Coming To Grips with The Deterioration Of A Relationship

Recently I have had to reconcile with myself that not all the relationships I have been involved with are good for my health.

Image Courtesy of Freedigitalphotos.net

Image Courtesy of Freedigitalphotos.net

It’s a hard pill to swallow when you realize that you have outgrown a pattern of engagement that was once your only foundation.

Acquaintances  come and go, family members die, new friends become old friends and neighbors become your reliable lifeline.  As teenagers we try on new people, we work to figure out what fits. This is the time in our life when we learn what we like, what we don’t like, and what we are willing to tolerate.

As adults we are expected to have this figured out, but seldom do we. Perhaps many fool themselves into thinking that they have it all together, eliminating the bad, forging ahead with the the good and conscious of each relationship choice.  Those who admit to making mistakes, past and present, regarding healthy relationships, are being vulnerable.  Those who claim to have mastered the skill are simply lying to themselves and others.

Yet, what if the foundation of who we are, the core of our being, is based in historical patterns of interaction that we had no control over? This is much more difficult to overcome, and if you try to fool yourself long enough in believing it does not affect you, then you are destined to have it come back and bite you in the ass.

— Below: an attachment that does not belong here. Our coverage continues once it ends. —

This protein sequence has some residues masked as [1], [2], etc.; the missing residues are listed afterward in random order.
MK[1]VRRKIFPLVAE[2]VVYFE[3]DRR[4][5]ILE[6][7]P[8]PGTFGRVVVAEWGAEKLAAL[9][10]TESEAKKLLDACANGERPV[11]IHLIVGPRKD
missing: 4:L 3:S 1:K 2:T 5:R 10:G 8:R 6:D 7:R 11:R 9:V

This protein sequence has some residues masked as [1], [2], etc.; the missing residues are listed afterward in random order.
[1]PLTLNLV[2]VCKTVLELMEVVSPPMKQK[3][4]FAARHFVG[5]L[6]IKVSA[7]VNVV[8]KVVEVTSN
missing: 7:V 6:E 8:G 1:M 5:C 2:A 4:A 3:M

Image Courtesy of Freedigitalphotos.net

Image Courtesy of Freedigitalphotos.net

So now that I have the mental flexibility to review my choices and the comfort to delve into my own vulnerability I have a confession to make.  All this time, for so long, I have tried to put a label on my past in order to feel in control of it.  I have played doctor and diagnosed others in an effort to remove myself from dangerous patterns.  I see now that I was attempting at detachment.

The detachment efforts, however,  were not healthy and did not help.  I now know that there is no label I can put on the past and the only diagnosis necessary for healthy detachment is my own.  I am co-dependent.  This reality is difficult to face and, believe me, if there was a “hard pill to swallow” for this one, I would take it.  Unfortunately there is not.

The work necessary is all mine to do and I am grateful for the clarity.  As I read a book on co-dependence by Melody Beattie, CoDependent No More, I find her words wise, sage and palatable.  I am inspired by what she says and see myself, my relationships and my choices in her work.  I see a light at the end of a long dark tunnel.

Beatty makes a comment about detachment that I have created into a mantra for myself, (I am paraphrasing here) ‘healthy detachment is not removing yourself from the person you love, but rather removing yourself from the agony of engagement.’

Image Courtesy of Freedigitalphotos.net

Image Courtesy of Freedigitalphotos.net

I will repeat this as often as necessary, do the work I need to in order to create healthier relationships and know that I am strong enough to stand on my own, finally.

 

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